Devotional music and its devotees all do a bit of "buying in"; that while one's on the ground reality may appear anything but celestial, through this music, one can reach ecstatic space, ecstatic peace. However, devotional music is not solely concerned with a skyward glance - what does it look like to raise up the rust, look upon fractured branches, gaze at the density of a low fog across a field? Instead of us looking up at the land, what if the land was looking back at us? Old Saw brings together a brigade of New England silt sifters to raise up the land not as excavators, but as preparators. Tending and caring for the simple mess that our world discards. Throughout "Country Tropics" four pieces, the crew stretches and bends chords to their resting place before setting forth towards a new one. Fiddle drone, wistful tape loops of pedal steel, pipe organ hums, and clattering bells call us to scenes of observation, a water tower, a mechanical bull rental agency, a back porch, a taxidermy shop, a local church choir, a garden with singing vines, voltage hum of the electric fence on Pulp mill bridge road. The funny thing about devotion is the absence of sight, of source. We place trust in the guide or guides to bring us to a place of seeing, feeling, and hearing. The music on "Country Tropics" calls out to those in search of such places, but also doesn't demand we conjure some fantastical, celestial vision of understanding. Rather, Old Saw points our gaze downward towards the terrafirma unconsidered, and guides our hands into the dirt.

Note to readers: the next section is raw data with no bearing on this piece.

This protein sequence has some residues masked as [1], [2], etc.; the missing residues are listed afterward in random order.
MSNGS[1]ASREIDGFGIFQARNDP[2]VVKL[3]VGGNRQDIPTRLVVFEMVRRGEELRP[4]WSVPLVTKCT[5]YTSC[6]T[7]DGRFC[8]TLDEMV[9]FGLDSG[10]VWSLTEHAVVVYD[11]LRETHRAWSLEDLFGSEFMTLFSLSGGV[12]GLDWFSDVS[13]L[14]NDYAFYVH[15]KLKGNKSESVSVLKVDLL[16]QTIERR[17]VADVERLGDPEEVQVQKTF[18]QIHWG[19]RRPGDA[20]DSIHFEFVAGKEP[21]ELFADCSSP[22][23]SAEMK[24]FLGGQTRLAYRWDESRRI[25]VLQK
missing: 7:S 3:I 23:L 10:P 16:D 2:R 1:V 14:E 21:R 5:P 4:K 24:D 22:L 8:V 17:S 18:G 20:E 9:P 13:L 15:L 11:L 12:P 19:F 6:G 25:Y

Religious architecture functions both as a mode of creating shelter for reverence and worship while at the same time creating an aura of authenticity within a given community. Form functions differently than say the local post office building, the bank, the grocery store. A history and purpose simultaneously visible and obfuscated. The music created and shared within these spaces is assumed to exist in harmony with the moral and spiritual teachings of the associated sect. However, the spectral tracings of this music reveals an altogether more complex portrait of what our shared histories, languages, trauma, and traditions say about life lived between being and not being.
Vermont residents Weston Olencki and Jack Langdon situated themselves within the gnarled wood outpost of the Thetford Hill Church in Thetford, VT for their first output as UNIONBLOCK. A shared curiosity about the latent histories of American vernacular musics and what is both said and unsaid in the musical traditions of rural and working class American musical practices; they present the haunting and forceful album Thetford. Composed of the epic subterranean dirge, "Coupler" and the quick witted chaser of "Brick Whittle", the album finds Landgon employing mid century-era mechanical tracker organ and Olencki's own homemade electromagnetic banjos. Drones both fractured and contiguous, their offerings foreground the relationship between digital languages and mechanical construction.
Question making within the church is a peculiar and challenging proposition. We are told these spaces are where we find answers, respite from the unanswerable taunts that exists outside their spirited doorways. The architectural music of UNIONBLOCK provides no escape from these questions, but when we sit in the unknowing and surrender ourselves to this space, perhaps we can know a little more about how to live in harmony with the complexity of this land, its history, and its language.
Dylan M. Howe "Southern Gap"